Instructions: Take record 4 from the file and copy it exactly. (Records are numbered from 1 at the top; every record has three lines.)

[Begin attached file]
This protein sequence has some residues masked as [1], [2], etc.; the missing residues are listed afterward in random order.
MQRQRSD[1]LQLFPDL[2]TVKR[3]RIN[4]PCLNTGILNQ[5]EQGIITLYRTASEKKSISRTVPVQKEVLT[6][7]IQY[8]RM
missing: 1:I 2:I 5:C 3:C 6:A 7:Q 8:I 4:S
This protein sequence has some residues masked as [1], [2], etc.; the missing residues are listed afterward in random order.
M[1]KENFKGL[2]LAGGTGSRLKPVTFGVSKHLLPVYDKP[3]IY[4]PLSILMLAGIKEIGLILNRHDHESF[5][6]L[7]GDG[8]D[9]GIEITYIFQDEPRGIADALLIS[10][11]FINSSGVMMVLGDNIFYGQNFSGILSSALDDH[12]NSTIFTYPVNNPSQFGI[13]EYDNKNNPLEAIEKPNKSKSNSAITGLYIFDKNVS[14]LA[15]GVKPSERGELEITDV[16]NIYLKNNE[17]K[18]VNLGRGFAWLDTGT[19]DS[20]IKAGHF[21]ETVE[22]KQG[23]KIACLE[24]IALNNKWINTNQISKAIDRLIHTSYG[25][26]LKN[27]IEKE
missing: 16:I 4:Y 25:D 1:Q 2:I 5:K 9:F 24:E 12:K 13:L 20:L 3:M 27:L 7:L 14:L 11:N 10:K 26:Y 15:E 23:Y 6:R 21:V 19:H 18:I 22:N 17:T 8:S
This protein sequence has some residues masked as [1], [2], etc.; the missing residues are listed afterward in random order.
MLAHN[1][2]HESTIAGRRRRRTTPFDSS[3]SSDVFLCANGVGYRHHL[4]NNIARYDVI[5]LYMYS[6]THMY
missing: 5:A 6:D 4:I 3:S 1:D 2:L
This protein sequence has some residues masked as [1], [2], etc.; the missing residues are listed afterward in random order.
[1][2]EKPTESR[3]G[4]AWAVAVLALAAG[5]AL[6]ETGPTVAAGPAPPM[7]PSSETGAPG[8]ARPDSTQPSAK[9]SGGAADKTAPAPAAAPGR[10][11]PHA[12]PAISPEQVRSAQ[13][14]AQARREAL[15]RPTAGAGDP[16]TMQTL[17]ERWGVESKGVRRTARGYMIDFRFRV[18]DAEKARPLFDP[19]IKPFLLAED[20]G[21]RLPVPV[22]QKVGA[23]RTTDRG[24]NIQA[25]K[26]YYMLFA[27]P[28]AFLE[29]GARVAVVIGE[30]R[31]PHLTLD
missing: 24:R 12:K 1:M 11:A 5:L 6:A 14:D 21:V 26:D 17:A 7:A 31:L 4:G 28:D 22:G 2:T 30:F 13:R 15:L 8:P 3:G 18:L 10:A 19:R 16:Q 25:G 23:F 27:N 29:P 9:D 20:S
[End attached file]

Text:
This protein sequence has some residues masked as [1], [2], etc.; the missing residues are listed afterward in random order.
[1][2]EKPTESR[3]G[4]AWAVAVLALAAG[5]AL[6]ETGPTVAAGPAPPM[7]PSSETGAPG[8]ARPDSTQPSAK[9]SGGAADKTAPAPAAAPGR[10][11]PHA[12]PAISPEQVRSAQ[13][14]AQARREAL[15]RPTAGAGDP[16]TMQTL[17]ERWGVESKGVRRTARGYMIDFRFRV[18]DAEKARPLFDP[19]IKPFLLAED[20]G[21]RLPVPV[22]QKVGA[23]RTTDRG[24]NIQA[25]K[26]YYMLFA[27]P[28]AFLE[29]GARVAVVIGE[30]R[31]PHLTLD
missing: 24:R 12:K 1:M 11:A 5:L 6:A 14:D 21:V 26:D 17:A 7:A 31:L 4:G 28:D 22:G 2:T 30:F 13:R 15:L 8:P 3:G 18:L 10:A 19:R 16:Q 25:G 23:F 27:N 29:P 9:D 20:S